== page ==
Duniway v. Barton

Annotate this Case

193 Or. 69 (1951)

237 P.2d 930


Supreme Court of Oregon.

Argued April 18, 1951.

Modified and remanded November 7, 1951.

*70 B.G. Skulason, of Portland, argued the cause for appellant. With him on the brief was Ashley Greene, of Portland.

William J. Prendergast, Jr., of Portland, argued the cause for respondent. With him on the brief were Leo Levenson and Howard I. Bobbitt, of Portland.

*71 Before BRAND, Chief Justice, and HAY, ROSSMAN, LUSK, LATOURETTE and WARNER, Justices.



This is a suit for an accounting of the proceeds of assets belonging to the plaintiff, Katherine S. Duniway, and entrusted to the defendants, E.R. Errion and J.R. Barton, for investment by them on behalf of the plaintiff, and of profits alleged to have been secretly made by the defendants through the use of funds of the plaintiff wrongfully converted by them.

The court entered a judgment against the defendant Barton in the sum of $46,325 and against the defendant Errion in the sum of $63,000 less $6,000 paid by that defendant to the plaintiff since the commencement of the suit. Barton alone has appealed.

The complaint alleged substantially the following facts: Prior to December 8, 1938, plaintiff was the owner of real properties and securities worth $72,500, and plaintiff's mother owned certain securities worth $7,500, which were in the possession and control of the plaintiff, who thereafter succeeded to their ownership. In the month of August, 1938, plaintiff met the defendant Errion, who learned of her property holdings, represented to her that he was an experienced business man skilled in the handling and investment and reinvestment of all types of properties, and urged upon plaintiff that she permit him to handle and direct the sales and dispositions of her properties and reinvest the proceeds in securities and other investments, more conservative and dependable than the properties then held by plaintiff. Thereafter defendant Errion introduced plaintiff to defendant Barton, and they represented to her that if *72 she would turn over her properties to them they would handle them for her sole benefit, and that the proceeds of the sales thereof would be invested in good conservative investments solely for the benefit of plaintiff. Relying upon these representations, plaintiff turned over all of her properties, some to the defendant Barton and some to an association designated "Katherine S. Duniway Estate, Limited (an Estate in Joint Tenancy)," in which plaintiff, Barton and one L.R. McGee were designated as trustees. But all the sales and other transactions with reference to said properties and the purchase of other properties with the proceeds of sales were directed and handled by and under the direction of the defendants. The defendants sold the greater portion of plaintiff's properties, and thereafter represented to plaintiff that they had invested the proceeds in oyster lands, the total of such investments up to July, 1939, being $40,500. Defendants further represented that these were good, sound, conservative investments. In January, 1943, defendants advised plaintiff that it was to her interest that the "Katherine S. Duniway Estate, Limited (an Estate in Joint Tenancy)" be dissolved, and represented to her that they were delivering to her oyster lands in Tillamook County and Coos County of the value of $17,500 and notes and purchase agreements of the value of $25,545.12. Subsequent to January 1, 1947, plaintiff learned that such representations were false; that the moneys derived from the sales of her properties were used in purchasing extensive oyster lands and oyster beds for and in the name of defendants and corporations controlled by them; that oyster lands which they represented to plaintiff had cost from $1,500 to $1,800 per acre, and for which they charged plaintiff and said "Estate in Joint Tenancy" said sums, had actually cost defendants from $4 per *73 acre to $50 per acre, and the difference between what they charged plaintiff and what they paid for the lands was converted by the defendants to their own use; and that defendants had converted other funds in large amounts, the proceeds of the sales of the plaintiff's properties, and made secret profits by the use of moneys so converted. The notes and purchase agreements received by plaintiff in the transaction of January, 1943, were not good collectible obligations and were of little value; and the oyster lands in Tillamook County, for which defendants charged plaintiff $5,000, have never been conveyed to plaintiff, the defendants never owned them, and were never in a position to convey any title thereto.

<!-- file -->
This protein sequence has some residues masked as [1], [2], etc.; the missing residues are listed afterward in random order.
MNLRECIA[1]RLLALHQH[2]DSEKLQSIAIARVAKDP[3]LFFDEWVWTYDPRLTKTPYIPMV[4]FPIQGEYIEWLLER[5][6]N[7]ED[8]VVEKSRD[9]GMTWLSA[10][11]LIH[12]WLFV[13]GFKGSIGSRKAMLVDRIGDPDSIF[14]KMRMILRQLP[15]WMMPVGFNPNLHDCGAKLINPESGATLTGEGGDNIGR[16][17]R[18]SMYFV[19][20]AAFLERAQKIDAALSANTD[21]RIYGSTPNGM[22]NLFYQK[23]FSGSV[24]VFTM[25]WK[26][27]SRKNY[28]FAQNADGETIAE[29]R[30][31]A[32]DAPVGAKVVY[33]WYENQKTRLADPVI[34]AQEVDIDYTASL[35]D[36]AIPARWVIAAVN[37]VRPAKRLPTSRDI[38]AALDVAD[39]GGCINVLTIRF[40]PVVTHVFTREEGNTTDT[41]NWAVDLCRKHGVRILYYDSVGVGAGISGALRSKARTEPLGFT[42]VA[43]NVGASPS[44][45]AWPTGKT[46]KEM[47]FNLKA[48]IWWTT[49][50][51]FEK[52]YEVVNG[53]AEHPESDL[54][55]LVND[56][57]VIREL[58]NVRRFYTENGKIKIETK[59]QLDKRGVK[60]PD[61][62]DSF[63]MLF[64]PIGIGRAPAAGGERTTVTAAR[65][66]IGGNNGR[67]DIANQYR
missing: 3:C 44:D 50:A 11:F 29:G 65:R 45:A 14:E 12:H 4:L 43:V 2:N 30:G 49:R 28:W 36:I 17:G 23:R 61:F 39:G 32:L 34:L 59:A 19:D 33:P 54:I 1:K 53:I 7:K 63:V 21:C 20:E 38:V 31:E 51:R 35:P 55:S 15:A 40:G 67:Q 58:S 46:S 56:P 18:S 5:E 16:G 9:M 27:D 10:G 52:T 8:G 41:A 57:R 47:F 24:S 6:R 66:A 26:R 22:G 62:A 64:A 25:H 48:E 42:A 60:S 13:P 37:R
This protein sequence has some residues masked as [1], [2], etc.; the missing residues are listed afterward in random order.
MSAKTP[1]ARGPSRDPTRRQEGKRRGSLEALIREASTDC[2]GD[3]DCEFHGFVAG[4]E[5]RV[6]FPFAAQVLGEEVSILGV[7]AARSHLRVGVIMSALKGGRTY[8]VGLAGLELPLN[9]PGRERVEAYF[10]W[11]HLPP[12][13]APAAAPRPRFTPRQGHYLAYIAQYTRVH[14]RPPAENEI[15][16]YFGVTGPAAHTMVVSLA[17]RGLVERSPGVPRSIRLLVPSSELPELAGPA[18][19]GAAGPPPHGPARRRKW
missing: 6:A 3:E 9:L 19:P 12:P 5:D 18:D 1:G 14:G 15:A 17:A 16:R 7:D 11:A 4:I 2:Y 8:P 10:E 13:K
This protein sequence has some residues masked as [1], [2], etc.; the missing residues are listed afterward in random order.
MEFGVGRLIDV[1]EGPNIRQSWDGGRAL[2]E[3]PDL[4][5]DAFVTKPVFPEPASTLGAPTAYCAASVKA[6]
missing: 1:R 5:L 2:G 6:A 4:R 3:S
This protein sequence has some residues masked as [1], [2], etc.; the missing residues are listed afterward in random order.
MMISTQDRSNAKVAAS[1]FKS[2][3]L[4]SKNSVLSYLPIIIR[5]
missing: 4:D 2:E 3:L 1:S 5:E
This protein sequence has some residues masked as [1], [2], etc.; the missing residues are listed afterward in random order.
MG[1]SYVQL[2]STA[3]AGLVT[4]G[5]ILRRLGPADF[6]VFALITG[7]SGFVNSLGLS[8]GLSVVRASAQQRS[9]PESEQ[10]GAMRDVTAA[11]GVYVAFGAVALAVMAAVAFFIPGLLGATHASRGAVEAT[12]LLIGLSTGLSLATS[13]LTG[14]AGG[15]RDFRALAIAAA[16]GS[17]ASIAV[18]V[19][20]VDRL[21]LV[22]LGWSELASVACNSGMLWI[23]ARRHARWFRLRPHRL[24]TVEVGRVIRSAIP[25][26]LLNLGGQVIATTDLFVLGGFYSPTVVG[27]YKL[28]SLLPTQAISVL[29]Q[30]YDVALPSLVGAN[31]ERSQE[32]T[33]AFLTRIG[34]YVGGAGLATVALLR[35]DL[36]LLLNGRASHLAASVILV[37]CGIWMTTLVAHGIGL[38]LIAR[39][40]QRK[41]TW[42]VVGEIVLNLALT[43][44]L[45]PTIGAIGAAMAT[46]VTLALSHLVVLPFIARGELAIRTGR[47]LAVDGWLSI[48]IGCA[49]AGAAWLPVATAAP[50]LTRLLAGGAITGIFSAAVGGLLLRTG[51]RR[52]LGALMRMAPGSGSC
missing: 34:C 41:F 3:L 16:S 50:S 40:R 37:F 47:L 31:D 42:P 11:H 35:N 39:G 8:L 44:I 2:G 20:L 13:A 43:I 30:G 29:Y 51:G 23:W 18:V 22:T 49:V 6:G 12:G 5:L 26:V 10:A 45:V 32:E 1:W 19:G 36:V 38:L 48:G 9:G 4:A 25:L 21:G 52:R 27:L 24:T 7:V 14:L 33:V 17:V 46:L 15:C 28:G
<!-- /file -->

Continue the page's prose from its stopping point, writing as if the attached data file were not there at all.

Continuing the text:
The appealing defendant, by his answer, in addition to denying all allegations of fraud, alleged that at all times the plaintiff had full knowledge of all the transactions complained of and of the account between them; that a complete and correct itemized statement had been prepared and submitted to her from time to time and examined and accepted by her as correct; and that the suit was barred by the statute of limitations.

The separate judgments entered against each of the defendants were based solely upon illegal profits which the court found they had made through the misapplication of plaintiff's funds. The decree recites that defendants sold certain of the real property and securities of the plaintiff and "received as a result of said sales the total sum of $43,045.12 which said funds were thereupon held by defendants while acting as agents of plaintiff and in a fiduciary capacity but that with the exception of approximately $1500.00 thereof defendants did not use or apply any of said funds for the benefit of plaintiff nor account to plaintiff for the same but misappropriated and fraudulently misapplied said funds *74 to their own use and in the course thereof used said misappropriated funds in the purchase and sale of certain oyster lands and other properties and of oyster seed and in conducting oyster growing and canning operations and by said misuse of plaintiff's said funds defendant Barton has derived profits and gains in an amount not less than $46,325.00 and defendant Errion has derived profits and gains in an amount not less than $63,000.00."